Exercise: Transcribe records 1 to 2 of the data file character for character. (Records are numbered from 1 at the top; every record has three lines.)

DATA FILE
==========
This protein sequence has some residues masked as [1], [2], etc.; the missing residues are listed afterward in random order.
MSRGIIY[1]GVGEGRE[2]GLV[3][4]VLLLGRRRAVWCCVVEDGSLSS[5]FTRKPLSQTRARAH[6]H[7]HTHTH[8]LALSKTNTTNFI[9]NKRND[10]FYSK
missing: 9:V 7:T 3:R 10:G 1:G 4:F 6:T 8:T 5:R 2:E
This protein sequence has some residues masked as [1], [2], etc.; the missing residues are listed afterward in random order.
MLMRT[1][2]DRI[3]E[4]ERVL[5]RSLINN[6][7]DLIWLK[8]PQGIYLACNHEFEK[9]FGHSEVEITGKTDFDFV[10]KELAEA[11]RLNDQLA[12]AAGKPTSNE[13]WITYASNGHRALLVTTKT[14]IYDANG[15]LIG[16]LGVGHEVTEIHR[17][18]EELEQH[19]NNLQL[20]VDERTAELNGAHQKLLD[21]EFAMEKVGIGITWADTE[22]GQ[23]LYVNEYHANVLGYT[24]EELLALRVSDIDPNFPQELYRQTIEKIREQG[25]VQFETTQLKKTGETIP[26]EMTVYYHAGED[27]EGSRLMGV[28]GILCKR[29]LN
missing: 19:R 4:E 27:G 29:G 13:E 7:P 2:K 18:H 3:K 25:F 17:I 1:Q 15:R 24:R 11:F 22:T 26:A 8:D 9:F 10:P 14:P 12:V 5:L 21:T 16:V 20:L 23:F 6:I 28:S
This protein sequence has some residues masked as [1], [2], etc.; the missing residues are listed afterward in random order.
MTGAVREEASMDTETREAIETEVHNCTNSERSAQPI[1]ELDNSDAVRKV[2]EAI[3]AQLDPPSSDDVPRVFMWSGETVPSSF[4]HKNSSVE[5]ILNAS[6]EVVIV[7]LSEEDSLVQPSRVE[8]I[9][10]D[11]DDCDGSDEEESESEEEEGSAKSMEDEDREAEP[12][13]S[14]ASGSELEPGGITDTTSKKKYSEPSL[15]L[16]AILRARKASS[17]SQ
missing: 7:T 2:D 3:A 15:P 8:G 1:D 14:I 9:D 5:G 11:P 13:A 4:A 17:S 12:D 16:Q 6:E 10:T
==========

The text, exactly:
This protein sequence has some residues masked as [1], [2], etc.; the missing residues are listed afterward in random order.
MSRGIIY[1]GVGEGRE[2]GLV[3][4]VLLLGRRRAVWCCVVEDGSLSS[5]FTRKPLSQTRARAH[6]H[7]HTHTH[8]LALSKTNTTNFI[9]NKRND[10]FYSK
missing: 9:V 7:T 3:R 10:G 1:G 4:F 6:T 8:T 5:R 2:E
This protein sequence has some residues masked as [1], [2], etc.; the missing residues are listed afterward in random order.
MLMRT[1][2]DRI[3]E[4]ERVL[5]RSLINN[6][7]DLIWLK[8]PQGIYLACNHEFEK[9]FGHSEVEITGKTDFDFV[10]KELAEA[11]RLNDQLA[12]AAGKPTSNE[13]WITYASNGHRALLVTTKT[14]IYDANG[15]LIG[16]LGVGHEVTEIHR[17][18]EELEQH[19]NNLQL[20]VDERTAELNGAHQKLLD[21]EFAMEKVGIGITWADTE[22]GQ[23]LYVNEYHANVLGYT[24]EELLALRVSDIDPNFPQELYRQTIEKIREQG[25]VQFETTQLKKTGETIP[26]EMTVYYHAGED[27]EGSRLMGV[28]GILCKR[29]LN
missing: 19:R 4:E 27:G 29:G 13:E 7:P 2:K 18:H 3:K 25:F 17:I 1:Q 15:R 24:R 11:F 22:T 26:A 8:D 9:F 10:P 14:P 12:V 5:L 21:T 16:V 20:L 23:F 6:I 28:S